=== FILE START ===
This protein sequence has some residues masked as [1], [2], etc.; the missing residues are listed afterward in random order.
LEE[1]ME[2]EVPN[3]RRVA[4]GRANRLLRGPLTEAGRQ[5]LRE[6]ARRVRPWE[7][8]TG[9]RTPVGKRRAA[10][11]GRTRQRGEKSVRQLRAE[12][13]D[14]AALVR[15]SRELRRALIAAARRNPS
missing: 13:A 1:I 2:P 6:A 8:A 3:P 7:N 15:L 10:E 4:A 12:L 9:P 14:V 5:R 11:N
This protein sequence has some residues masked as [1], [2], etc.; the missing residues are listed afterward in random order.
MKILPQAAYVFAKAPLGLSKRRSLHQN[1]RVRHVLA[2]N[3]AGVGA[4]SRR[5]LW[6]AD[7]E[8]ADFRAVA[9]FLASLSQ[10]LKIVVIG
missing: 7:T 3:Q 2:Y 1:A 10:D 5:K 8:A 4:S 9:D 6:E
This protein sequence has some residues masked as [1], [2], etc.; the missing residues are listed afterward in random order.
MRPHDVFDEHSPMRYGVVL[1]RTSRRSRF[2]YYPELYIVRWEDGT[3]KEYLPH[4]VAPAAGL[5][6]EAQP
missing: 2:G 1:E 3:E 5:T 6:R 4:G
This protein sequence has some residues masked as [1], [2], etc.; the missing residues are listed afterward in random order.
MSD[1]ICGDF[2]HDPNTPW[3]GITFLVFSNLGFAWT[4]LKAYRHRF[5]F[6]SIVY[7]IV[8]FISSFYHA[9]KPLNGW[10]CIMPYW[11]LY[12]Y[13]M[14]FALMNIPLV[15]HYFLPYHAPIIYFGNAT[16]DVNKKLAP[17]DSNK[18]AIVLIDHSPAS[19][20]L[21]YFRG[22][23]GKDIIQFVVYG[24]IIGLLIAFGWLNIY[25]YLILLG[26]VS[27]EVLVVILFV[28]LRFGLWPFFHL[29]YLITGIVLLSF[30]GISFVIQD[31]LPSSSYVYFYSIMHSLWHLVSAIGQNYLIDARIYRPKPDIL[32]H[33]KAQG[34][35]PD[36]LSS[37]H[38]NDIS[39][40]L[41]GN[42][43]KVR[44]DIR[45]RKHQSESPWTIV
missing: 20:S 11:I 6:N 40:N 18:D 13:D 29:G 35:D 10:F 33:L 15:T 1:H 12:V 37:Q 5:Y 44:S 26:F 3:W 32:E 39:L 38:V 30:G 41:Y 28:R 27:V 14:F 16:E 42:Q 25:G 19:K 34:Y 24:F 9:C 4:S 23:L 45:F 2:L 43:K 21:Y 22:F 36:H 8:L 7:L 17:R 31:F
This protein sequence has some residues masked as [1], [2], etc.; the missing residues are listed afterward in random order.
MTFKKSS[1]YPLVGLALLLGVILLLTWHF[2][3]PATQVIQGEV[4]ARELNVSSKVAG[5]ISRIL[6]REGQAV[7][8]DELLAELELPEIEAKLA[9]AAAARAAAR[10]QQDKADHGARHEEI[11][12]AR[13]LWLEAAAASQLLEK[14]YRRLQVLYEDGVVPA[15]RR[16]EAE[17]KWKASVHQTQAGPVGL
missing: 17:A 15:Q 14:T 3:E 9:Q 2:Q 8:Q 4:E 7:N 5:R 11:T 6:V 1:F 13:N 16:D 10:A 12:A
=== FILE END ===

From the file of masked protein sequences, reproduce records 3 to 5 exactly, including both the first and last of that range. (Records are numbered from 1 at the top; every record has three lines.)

This protein sequence has some residues masked as [1], [2], etc.; the missing residues are listed afterward in random order.
MRPHDVFDEHSPMRYGVVL[1]RTSRRSRF[2]YYPELYIVRWEDGT[3]KEYLPH[4]VAPAAGL[5][6]EAQP
missing: 2:G 1:E 3:E 5:T 6:R 4:G
This protein sequence has some residues masked as [1], [2], etc.; the missing residues are listed afterward in random order.
MSD[1]ICGDF[2]HDPNTPW[3]GITFLVFSNLGFAWT[4]LKAYRHRF[5]F[6]SIVY[7]IV[8]FISSFYHA[9]KPLNGW[10]CIMPYW[11]LY[12]Y[13]M[14]FALMNIPLV[15]HYFLPYHAPIIYFGNAT[16]DVNKKLAP[17]DSNK[18]AIVLIDHSPAS[19][20]L[21]YFRG[22][23]GKDIIQFVVYG[24]IIGLLIAFGWLNIY[25]YLILLG[26]VS[27]EVLVVILFV[28]LRFGLWPFFHL[29]YLITGIVLLSF[30]GISFVIQD[31]LPSSSYVYFYSIMHSLWHLVSAIGQNYLIDARIYRPKPDIL[32]H[33]KAQG[34][35]PD[36]LSS[37]H[38]NDIS[39][40]L[41]GN[42][43]KVR[44]DIR[45]RKHQSESPWTIV
missing: 20:S 11:I 6:N 40:N 18:D 13:D 29:G 35:D 10:F 33:L 15:T 1:H 12:V 37:Q 5:Y 44:S 26:F 3:W 32:E 39:L 38:V 30:G 41:Y 28:R 27:V 14:F 16:E 42:Q 25:G 19:K 34:Y 24:F 9:C 4:S 23:L 45:F 2:L 43:K 21:Y 22:F 36:H 8:L 7:L 17:R 31:F
This protein sequence has some residues masked as [1], [2], etc.; the missing residues are listed afterward in random order.
MTFKKSS[1]YPLVGLALLLGVILLLTWHF[2][3]PATQVIQGEV[4]ARELNVSSKVAG[5]ISRIL[6]REGQAV[7][8]DELLAELELPEIEAKLA[9]AAAARAAAR[10]QQDKADHGARHEEI[11][12]AR[13]LWLEAAAASQLLEK[14]YRRLQVLYEDGVVPA[15]RR[16]EAE[17]KWKASVHQTQAGPVGL
missing: 17:A 15:Q 14:T 3:E 9:Q 2:Q 8:Q 4:E 7:N 5:R 11:T 6:V 1:F 13:N 16:D 10:A 12:A